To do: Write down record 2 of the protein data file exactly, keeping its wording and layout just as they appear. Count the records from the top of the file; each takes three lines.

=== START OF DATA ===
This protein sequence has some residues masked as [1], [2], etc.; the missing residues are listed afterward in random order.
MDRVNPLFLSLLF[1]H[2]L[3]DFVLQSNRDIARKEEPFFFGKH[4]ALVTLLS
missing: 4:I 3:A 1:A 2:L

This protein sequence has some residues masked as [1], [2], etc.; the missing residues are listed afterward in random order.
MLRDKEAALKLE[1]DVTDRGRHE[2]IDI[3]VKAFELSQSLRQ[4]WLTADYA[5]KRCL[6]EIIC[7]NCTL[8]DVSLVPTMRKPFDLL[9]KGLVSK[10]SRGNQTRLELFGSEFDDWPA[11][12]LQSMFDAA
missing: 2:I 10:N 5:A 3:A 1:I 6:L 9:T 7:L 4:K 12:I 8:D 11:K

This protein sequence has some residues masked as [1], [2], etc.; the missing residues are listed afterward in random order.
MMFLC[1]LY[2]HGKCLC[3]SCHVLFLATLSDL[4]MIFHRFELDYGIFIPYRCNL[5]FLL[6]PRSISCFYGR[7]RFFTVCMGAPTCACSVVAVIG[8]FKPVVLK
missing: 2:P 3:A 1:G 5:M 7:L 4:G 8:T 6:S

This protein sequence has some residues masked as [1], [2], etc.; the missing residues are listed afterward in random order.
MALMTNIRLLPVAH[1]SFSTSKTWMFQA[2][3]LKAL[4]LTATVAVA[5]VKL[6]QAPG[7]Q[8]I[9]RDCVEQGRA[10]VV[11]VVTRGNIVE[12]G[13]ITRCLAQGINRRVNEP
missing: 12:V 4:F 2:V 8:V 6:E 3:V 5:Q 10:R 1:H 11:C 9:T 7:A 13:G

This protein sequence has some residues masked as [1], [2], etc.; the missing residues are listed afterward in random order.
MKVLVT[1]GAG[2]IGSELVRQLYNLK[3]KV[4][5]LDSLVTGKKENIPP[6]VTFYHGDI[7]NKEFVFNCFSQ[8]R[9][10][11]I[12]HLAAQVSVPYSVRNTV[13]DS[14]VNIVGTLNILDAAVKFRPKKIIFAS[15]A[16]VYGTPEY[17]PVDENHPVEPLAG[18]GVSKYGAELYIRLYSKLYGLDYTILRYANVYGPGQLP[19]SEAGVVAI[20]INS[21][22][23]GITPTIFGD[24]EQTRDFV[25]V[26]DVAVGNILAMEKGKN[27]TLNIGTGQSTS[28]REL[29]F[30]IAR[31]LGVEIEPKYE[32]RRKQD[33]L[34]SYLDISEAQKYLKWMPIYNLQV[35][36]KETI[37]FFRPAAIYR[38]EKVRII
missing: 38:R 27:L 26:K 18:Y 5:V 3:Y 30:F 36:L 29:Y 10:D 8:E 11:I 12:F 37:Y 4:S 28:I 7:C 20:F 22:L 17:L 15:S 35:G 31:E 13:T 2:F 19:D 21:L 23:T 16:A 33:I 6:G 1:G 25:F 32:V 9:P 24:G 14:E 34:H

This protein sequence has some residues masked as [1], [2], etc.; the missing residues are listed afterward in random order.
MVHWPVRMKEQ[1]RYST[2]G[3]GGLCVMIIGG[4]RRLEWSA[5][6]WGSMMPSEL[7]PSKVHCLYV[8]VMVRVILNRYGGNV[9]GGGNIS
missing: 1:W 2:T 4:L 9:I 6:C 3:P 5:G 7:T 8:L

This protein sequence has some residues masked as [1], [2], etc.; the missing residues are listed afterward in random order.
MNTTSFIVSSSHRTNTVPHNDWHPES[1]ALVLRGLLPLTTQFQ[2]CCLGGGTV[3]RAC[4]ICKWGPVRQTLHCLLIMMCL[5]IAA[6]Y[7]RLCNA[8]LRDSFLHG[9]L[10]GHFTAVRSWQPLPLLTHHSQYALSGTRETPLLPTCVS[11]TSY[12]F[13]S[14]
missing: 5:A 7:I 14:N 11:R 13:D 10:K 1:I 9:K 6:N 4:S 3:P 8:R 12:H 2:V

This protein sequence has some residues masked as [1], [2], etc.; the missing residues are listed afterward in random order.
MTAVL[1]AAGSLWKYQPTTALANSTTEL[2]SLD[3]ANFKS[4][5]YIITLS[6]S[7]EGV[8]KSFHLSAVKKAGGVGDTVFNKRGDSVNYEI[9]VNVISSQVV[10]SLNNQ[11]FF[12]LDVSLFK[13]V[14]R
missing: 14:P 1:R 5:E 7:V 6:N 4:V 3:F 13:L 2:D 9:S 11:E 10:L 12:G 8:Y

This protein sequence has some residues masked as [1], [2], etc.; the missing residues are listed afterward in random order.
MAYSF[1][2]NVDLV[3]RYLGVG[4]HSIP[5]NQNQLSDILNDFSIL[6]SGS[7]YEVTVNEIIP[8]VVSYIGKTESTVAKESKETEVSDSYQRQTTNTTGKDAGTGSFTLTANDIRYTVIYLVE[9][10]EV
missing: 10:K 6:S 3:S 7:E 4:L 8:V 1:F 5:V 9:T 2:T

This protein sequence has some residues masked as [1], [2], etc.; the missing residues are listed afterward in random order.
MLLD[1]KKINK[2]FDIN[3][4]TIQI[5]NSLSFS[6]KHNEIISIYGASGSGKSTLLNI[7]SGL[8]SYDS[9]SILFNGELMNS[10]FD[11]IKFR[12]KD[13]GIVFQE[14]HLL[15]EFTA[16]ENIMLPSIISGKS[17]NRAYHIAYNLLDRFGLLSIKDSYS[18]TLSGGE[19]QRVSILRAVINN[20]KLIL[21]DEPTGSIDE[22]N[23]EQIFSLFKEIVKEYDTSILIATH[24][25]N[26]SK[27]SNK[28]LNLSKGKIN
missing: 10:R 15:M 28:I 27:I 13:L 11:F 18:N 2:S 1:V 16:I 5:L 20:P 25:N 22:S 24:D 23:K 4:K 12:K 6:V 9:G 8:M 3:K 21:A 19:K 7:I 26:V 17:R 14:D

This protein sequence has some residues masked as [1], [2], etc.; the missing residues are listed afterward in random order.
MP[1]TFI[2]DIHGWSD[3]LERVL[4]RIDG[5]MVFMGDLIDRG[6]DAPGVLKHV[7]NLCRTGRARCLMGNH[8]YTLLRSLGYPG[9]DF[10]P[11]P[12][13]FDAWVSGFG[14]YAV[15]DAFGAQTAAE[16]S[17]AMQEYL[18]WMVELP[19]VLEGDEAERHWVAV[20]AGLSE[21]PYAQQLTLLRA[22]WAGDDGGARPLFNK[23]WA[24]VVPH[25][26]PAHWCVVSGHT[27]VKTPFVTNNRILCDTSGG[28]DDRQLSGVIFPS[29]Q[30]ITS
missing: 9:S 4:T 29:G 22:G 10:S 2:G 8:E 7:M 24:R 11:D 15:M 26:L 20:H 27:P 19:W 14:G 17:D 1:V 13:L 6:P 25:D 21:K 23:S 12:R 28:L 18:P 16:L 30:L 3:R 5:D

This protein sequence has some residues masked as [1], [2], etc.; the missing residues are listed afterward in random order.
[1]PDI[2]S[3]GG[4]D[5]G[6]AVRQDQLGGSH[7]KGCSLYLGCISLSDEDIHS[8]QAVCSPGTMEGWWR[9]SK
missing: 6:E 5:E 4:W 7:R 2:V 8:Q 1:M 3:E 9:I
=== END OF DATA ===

This protein sequence has some residues masked as [1], [2], etc.; the missing residues are listed afterward in random order.
MLRDKEAALKLE[1]DVTDRGRHE[2]IDI[3]VKAFELSQSLRQ[4]WLTADYA[5]KRCL[6]EIIC[7]NCTL[8]DVSLVPTMRKPFDLL[9]KGLVSK[10]SRGNQTRLELFGSEFDDWPA[11][12]LQSMFDAA
missing: 2:I 10:N 5:A 3:A 1:I 6:L 9:T 7:L 4:K 12:I 8:D 11:K